Antitrust and trade regulation law has been characterized as “so vague that businessmen have no way of knowing whether specific actions will be declared illegal until they hear the judge’s verdict – after the fact.”* At Fredrikson, we want our clients to have a better experience.
Our Antitrust and Trade Regulation Group is made up of attorneys with a broad range of experiences. We have provided antitrust and trade regulation advice to clients in business transactions including mergers and acquisitions, distribution and marketing arrangements, product development and intellectual property matters. Clients ask our advice on the full range of traditional and contemporary consumer protection and unfair competition issues relevant to selling products and services. We represent clients in government investigations, enforcement proceedings and private civil litigation. Our attorneys are also adept at establishing corporate antitrust compliance programs.
Antitrust is a world in which the law is so vague that businessmen have no way of knowing whether specific actions will be declared illegal until they hear the judge's verdict -- after the fact.* At Fredrikson, we want our clients to have a better experience.”
Areas of expertise include:
Antitrust Counseling and Compliance
In today’s business environment, questions which raise antitrust concerns occur daily in such areas as pricing, product distribution and marketing, joint venture and other distribution arrangements. The goal is to avoid getting sued, and to make sure that if you are sued, the case is defensible. This requires a firm understanding of what the law permits, what it forbids, and when to use common sense.
The attorneys in our Antitrust and Trade Regulation Group take pride in assisting businesses to accomplish their objectives within the bounds of the antitrust laws. We also assist clients in designing and implementing education programs and other preventive measures to assure that responsible employees are well informed about their own and their employer’s responsibilities in preventing, detecting and reporting antitrust law violations. We design, develop and present antitrust compliance programs and counsel compliance with antitrust developments relevant to relationships with competitors, suppliers and customers.
There is no shortage of antitrust investigators – both domestic and international. At the federal level, the Department of Justice and the Federal Trade Commission are responsible for enforcing federal antitrust laws. Numerous states have also enacted their own antitrust and “Little FTC Acts.” And if that were not enough, doing business overseas subjects business to a growing number of international competition laws – some of which are similar to U.S. law; some of which have very significant differences.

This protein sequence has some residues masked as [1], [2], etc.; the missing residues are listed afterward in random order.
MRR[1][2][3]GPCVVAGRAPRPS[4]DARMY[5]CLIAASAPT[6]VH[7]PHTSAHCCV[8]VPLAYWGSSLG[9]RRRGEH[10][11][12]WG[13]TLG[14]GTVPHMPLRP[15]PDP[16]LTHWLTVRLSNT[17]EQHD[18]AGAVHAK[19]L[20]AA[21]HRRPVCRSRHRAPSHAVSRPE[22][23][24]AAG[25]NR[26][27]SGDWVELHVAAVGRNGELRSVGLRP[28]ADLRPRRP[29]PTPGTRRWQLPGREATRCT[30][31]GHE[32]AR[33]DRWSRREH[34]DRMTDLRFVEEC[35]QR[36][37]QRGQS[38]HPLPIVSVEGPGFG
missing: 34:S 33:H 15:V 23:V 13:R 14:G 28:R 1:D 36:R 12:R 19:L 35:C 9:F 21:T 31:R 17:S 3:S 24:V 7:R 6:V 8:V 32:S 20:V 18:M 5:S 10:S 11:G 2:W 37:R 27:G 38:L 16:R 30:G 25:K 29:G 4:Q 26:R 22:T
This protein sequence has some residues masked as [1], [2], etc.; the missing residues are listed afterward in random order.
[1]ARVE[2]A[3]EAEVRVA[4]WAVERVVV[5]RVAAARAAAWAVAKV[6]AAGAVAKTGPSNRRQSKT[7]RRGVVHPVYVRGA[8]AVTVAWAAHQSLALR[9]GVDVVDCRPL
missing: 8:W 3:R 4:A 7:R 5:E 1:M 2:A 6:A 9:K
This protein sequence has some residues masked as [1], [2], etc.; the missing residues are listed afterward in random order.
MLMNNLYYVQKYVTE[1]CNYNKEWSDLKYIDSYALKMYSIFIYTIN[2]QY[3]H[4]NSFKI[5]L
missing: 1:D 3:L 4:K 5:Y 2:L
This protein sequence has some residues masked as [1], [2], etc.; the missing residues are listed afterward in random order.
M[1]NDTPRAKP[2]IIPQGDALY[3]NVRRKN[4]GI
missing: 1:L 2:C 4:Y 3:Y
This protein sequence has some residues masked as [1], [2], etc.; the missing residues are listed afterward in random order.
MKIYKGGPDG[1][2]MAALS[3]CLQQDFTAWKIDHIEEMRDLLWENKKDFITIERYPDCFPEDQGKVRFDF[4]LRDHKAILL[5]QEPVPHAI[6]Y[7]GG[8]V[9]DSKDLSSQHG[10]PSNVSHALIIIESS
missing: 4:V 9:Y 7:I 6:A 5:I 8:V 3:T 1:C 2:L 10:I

Attorneys in the group have experience providing guidance to clients in responding to federal grand jury subpoenas and to federal or state civil investigative demands. We can mobilize resources to review and produce documents and interview witnesses at several locations simultaneously as may be required to comply with the complex demands of federal or state investigations. Our attorneys have considerable experience dealing with the Department of Justice, the Federal Trade Commission and state enforcement authorities at all levels.
There is no shortage of painful stories about antitrust litigation. The process can be costly, even if the lawsuits eventually are won. Long hours of executive time must be devoted to preparation and testifying. Thousands of documents may need to be produced. Simply having to publish descriptions of certain lawsuits in annual reports and other disclosure materials can have an adverse effect on a company’s reputation. And fees for both attorneys and experts are not insignificant. We want our clients to have a better experience.
Our attorneys have represented clients in lawsuits in federal courts in Minnesota and other states against claims under the Sherman, Clayton, Robinson-Patman and Federal Trade Commission Acts, as well as state antitrust statutes. We have successfully asserted or defended a wide variety of product distribution and marketing claims, including price fixing, bid-rigging, market allocation, group boycotts, refusals to deal, tying arrangements, exclusive dealing and other vertical restraints, price discrimination, resale price maintenance, joint purchasing/buying cooperatives and covenants not to compete. Our experience includes both class actions and multi-district litigation.